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Epic's UK App Store lawsuit shut down by competition court

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Epic Games has failed in its attempt to bring its Apple App Store legal dispute to the United Kingdom, with the Competition Appeal Tribunal ruling the dispute is outside its jurisdiction.

On January 14, Epic Games attempted to increase the pressure against Apple by filing a complaint against the iPhone maker in the United Kingdom. A complaint filed with the U.K. antitrust tribunal claimed it was unlawful for Apple to pull "Fortnite" from the App Store, and that Apple abused its "dominant position."

In a ruling issued on Monday, the Competition Appeal Tribunal declared it wasn't able to hear the case at all. Justice Roth, presiding over the virtual hearing that took place on Saturday, used the meeting to determine whether the court has any right to make a decision on the matter at all.

Epic's legal action was against two of Apple's organizations, covering Apple Inc. based in the United States, and Apple (UK) Limited. While the former is Apple itself, the latter is a wholly-owned subsidiary of its US counterpart.

Epic reasoned that the UK arm of Apple was a defendant alongside the US-based version as it "provides support to UK developers of apps."

The claims of anti-competitive practices by Apple included the usual accusation that Apple was the sole channel for app distribution on iOS, that it used a dominant position to charge "unfair prices" for distribution, and Apple's response to Epic's sudden introduction of its own payment mechanism as "price competition."

Ultimately, Justice Roth decided that Apple's UK company provides services, but it was "not a party" to developer agreements, nor responsible for which apps made it into the App Store at all. "I find it difficult on this basis to see that (Apple UK) can be liable for any of the breaches of competition law alleged," the court determined.

"Therefore I find there is no serious issue to be tried as against A2 (Apple UK), and it follows that the claim against A1 (Apple US) does not satisfy gateway 3," the court added. Gateway 3 refers to whether a claim is being made against a "necessary or proper party," which it deemed the UK company was not.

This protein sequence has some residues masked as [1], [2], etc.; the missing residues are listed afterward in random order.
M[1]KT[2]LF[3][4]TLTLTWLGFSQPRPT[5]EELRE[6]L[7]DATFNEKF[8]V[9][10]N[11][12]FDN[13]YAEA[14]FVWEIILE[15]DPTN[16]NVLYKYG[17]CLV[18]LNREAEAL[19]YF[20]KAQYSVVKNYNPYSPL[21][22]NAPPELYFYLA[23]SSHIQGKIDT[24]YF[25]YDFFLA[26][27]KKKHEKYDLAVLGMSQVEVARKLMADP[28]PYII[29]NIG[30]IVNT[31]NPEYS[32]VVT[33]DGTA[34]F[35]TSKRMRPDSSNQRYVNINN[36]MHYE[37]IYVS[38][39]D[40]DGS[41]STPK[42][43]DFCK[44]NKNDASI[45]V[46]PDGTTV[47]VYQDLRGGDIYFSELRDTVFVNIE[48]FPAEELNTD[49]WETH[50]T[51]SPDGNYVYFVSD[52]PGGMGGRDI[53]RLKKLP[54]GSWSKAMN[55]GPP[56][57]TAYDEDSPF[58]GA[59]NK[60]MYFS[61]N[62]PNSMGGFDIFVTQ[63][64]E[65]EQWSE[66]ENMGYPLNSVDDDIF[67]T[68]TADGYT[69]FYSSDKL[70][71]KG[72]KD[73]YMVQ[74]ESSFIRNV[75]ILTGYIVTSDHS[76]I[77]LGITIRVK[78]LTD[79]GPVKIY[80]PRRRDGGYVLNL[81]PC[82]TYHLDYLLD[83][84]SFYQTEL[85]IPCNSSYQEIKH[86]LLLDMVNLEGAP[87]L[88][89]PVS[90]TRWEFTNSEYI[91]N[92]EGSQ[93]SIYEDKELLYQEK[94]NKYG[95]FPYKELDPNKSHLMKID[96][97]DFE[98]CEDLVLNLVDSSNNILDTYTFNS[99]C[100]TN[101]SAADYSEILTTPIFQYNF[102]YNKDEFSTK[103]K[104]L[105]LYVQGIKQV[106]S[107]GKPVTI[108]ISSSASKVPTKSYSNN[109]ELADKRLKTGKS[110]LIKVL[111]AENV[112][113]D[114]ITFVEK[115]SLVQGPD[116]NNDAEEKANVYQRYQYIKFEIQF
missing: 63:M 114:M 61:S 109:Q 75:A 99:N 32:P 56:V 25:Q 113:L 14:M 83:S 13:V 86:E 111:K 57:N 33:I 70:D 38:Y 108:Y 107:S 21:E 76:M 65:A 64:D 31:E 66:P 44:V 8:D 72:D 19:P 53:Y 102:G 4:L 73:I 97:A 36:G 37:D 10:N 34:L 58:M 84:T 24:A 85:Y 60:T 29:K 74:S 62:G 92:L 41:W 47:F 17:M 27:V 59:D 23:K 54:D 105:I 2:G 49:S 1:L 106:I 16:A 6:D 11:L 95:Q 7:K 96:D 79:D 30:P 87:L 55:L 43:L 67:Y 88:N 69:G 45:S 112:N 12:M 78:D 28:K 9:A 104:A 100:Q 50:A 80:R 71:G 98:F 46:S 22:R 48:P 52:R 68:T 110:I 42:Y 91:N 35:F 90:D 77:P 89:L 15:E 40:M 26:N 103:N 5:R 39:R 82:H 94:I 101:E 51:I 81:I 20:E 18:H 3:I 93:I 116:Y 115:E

As the court has jurisdiction over the UK arm but not the US version, and that Apple UK ultimately wasn't responsible for the actions and decisions of Apple US, the court could not rightfully hear the case.

"In the Apple action, the application for permission to serve the proceedings on A1 out of the jurisdiction is refused," the final judgment reads.

While the legal action between Epic and Apple ends in the UK, it's not the same story for Google, another target of the same complaint. For some elements of Epic's complaint, the court granted permission for Epic to continue its action against Google.

The attempted lawsuit is the latest in Epic's attempt to force Apple to change its policies regarding the App Store. This has included demands for Apple to allow alternative payment mechanisms to exist for in-app purchases beyond its own system, and a reduction of the 30% "Apple Tax."

Epic has also requested for Apple to allow third-party app stores to exist on iOS, which would provide an opportunity for the Epic Games Store to sell iOS games.

Other lawsuits and complaints have been filed by Epic, including an antitrust complaint with the European Union, an ongoing suit in the United States, and filings with the Australian Competition and Consumer Commission.

It was revealed in February that the entire situation was premeditated by Epic Games. The company spent months working on the plan and preparing a 60-page lawsuit and parody video before springing its alternative payment mechanism on Apple, in what it internally called "Project Liberty."